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The hopes and joys of a bluegill bite is what keeps most anglers jigging throughout the winter months, but even on the coldest and miserable days, you can catch more bluegills than ever, with a few little hints and tips.
Fish The Reeds, Weeds And Structures
If you can locate the reeds and weeds in the lake, this will be much to your advantage. Bluegill tend to swim and feed around the weeds & reeds during the winter months. One particular tip for fishing weeds is to look for a deep basin near the weed line. This is where the weeds stop growing. The ideal place to begin your fishing for the day.
After starting in this place, you should then move and begin to drill your holes and fish towards the land, ensuring you follow the weeds.
As another tip (explained below), you should not put your jig or bait directly in the weeds but have it floating slightly above.
Identifying where the Bluegill are feeding during the winter months makes catching them even more difficult. Identifying the wood structures, weeds and reeds will enhance your chances of having a successful day.
Jigging is one of the best and most popular techniques/strategies to lure those Bluegill in. However, there is an art to it and over-jigging (too quick and erratic) can cause the Bluegill to become scared and evade that area.
Bluegills tend to feed on smaller things during the winter, therefore your jig also needs to be on the small side. That doesn’t mean you shouldn’t pack anything bigger, as some of those bigger Bluegill’s may be feeling a bigger meal!
As for not ‘over-jigging’, your speed and intensity should be slow and sensitive. This will make the jig look more like a ‘real-life’ creature rather than something out of the ordinary and erratic.
It’s also a good idea to be patient and have rest times. Keep the jig still, all real-life creatures do not move or swim at all times.
By all means, if your slow and sensitive jigging isn’t reeling the gill in, try a slightly more aggressive approach. The best anglers an adapt to a specific situation and make changes to their equipment and techniques to try and get that bite.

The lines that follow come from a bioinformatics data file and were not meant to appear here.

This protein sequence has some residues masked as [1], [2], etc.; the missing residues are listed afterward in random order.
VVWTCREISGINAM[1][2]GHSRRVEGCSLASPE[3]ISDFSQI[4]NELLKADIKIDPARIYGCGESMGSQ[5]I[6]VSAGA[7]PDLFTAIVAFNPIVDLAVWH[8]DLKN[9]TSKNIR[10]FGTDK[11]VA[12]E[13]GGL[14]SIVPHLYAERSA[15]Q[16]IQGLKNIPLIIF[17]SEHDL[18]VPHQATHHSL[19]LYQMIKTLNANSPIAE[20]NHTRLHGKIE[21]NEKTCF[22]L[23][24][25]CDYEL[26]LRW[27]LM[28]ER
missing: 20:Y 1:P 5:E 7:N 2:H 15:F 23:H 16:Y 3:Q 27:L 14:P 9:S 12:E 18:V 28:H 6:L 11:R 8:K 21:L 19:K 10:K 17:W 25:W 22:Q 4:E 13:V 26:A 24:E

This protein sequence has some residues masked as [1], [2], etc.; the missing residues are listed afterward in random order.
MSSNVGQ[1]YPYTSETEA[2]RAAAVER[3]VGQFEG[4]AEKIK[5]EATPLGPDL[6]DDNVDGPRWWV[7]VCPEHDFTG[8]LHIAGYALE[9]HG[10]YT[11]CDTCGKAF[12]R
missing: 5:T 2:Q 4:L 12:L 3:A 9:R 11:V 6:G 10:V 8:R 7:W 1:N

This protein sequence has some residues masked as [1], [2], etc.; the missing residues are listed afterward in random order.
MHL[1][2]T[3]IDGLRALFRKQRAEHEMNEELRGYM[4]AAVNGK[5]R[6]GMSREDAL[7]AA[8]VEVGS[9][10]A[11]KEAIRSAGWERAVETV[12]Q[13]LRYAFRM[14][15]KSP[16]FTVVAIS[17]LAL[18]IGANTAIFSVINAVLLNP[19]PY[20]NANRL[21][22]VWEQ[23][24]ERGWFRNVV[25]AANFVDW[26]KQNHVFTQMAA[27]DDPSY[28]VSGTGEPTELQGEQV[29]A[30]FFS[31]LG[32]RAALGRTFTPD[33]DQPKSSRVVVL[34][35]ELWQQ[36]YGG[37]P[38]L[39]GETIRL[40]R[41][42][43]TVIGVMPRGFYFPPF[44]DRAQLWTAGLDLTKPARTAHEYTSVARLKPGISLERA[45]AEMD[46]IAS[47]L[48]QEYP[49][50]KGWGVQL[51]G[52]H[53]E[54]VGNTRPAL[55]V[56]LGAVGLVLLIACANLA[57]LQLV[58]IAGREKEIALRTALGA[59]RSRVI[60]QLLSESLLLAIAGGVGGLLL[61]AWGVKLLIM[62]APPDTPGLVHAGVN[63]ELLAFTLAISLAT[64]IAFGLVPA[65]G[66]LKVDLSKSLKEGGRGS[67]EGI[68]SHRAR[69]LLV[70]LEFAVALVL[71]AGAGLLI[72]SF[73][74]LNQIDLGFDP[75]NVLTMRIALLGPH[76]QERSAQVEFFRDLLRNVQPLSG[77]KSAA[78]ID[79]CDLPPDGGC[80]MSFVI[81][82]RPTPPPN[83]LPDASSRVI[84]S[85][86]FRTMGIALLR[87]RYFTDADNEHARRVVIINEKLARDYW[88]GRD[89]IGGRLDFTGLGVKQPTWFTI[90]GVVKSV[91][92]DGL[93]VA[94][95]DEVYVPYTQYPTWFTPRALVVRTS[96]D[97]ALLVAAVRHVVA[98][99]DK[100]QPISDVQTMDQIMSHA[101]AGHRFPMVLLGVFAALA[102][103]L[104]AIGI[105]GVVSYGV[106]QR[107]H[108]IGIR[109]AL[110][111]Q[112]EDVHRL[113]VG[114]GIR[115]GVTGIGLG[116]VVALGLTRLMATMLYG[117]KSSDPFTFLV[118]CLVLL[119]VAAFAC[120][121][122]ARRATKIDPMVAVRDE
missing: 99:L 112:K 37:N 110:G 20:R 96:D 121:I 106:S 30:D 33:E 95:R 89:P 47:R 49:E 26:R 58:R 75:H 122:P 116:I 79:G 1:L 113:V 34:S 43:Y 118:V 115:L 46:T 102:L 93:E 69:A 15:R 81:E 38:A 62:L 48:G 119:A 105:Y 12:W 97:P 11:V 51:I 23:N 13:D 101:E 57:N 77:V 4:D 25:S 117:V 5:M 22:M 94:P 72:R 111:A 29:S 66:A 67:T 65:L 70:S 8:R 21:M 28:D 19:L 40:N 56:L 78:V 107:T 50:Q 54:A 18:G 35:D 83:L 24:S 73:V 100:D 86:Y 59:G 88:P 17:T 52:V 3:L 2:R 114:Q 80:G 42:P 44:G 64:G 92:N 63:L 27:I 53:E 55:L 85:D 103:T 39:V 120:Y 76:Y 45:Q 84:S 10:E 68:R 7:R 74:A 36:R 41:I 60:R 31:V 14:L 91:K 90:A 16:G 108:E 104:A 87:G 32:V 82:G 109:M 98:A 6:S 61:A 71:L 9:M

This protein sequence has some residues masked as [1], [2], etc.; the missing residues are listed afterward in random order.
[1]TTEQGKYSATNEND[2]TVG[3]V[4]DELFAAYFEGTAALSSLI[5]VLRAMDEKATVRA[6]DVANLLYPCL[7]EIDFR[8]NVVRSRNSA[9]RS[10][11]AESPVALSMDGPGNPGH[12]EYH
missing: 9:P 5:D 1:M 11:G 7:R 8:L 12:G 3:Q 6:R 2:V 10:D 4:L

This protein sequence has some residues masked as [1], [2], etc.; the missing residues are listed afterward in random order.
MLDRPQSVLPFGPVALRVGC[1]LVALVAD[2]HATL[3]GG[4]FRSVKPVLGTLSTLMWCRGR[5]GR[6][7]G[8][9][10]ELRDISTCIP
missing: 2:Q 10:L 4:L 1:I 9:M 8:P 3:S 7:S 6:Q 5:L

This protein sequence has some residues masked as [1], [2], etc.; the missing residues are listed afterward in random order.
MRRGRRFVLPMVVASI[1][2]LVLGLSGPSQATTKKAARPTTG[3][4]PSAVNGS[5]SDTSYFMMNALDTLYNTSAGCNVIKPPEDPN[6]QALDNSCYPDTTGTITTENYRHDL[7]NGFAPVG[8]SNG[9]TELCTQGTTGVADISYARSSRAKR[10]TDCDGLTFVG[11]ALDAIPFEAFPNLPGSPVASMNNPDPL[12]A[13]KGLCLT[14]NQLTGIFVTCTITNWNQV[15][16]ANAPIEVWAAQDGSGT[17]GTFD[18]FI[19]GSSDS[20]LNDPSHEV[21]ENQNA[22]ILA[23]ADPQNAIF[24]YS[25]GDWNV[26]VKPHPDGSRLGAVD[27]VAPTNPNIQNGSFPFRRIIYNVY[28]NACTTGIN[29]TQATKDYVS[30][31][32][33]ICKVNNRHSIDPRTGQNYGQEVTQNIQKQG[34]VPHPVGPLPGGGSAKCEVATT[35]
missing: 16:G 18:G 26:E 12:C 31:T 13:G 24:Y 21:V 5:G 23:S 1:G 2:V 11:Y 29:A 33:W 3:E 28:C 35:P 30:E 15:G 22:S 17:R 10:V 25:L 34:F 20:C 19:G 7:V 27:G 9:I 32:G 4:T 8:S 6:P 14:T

Group Fishing Over Individual Fishing
I must admit, fishing alone does have its positives but when it comes to ice fishing, especially for Bluegill, fishing with friends and family increases the likelihood of having a successful day.
It’s not a matter of having company or someone to talk to. Rather, fishing in a group is very useful to find out where the Bluegill are congregating on the lake.
When fishing in small groups, cover the lake by splitting off and drilling multiple holes in your chosen area. Obviously, covering the reeds, weeds and structures is the best way to start. If any of the groups members catches or has a bite, the other anglers should head over to their spot and begin fishing in the vacant holes that they have already drilled. Remember, bluegill are very sensitive, so non-verbal communication should be used.
Fishing is so much easier when you find a hotspot (a spot where plenty of fish are congregating). If you’re fishing in a group, finding a hotspot is much easier as you’re covering more of the lake.
Just like most animals and humans, fish also have preferred times to eat throughout the day. This is applicable even more so in the winter. Most fish species tend to feed early morning and evening, bluegill are no exception to this behavior.
Does it make a huge difference getting to the lake early? Well, research suggests that the vast majority of winter bluegill catches happen in the early hours of the morning. So, i’m assuming you’re reading this article because you want to catch more fish, therefore getting to the lake earlier does make a difference.
The evening has a similar story, fishing for bluegill between the early morning hours and evening can be a little quiet, that doesn’t mean you will not catch anything.
Consider using a leader (on your line)
When it comes to buying fishing line, there are various different weights, thickness and colors. No matter what line you use to fish for bluegill, it is advisable to use a leader at the front end of your line.
If you’re not familiar with a leader, it is used as an extra piece of line and. can simply be attached to your existing line with a small knot.
Once the leader is attached to your line, you can add you hook and any other fishing accessories to it that you’re deciding to use. The purpose of the leader is to stop the bluegill noticing your thicker line thus keeping them attracted to your bait or jig.
Leaders also serve other purposes. They can also be used to stop larger fish with sharper teeth from breaking through your line. This gives you the reassurance that you won’t lose your tackle that is attached to the line, saving you time and money long term.
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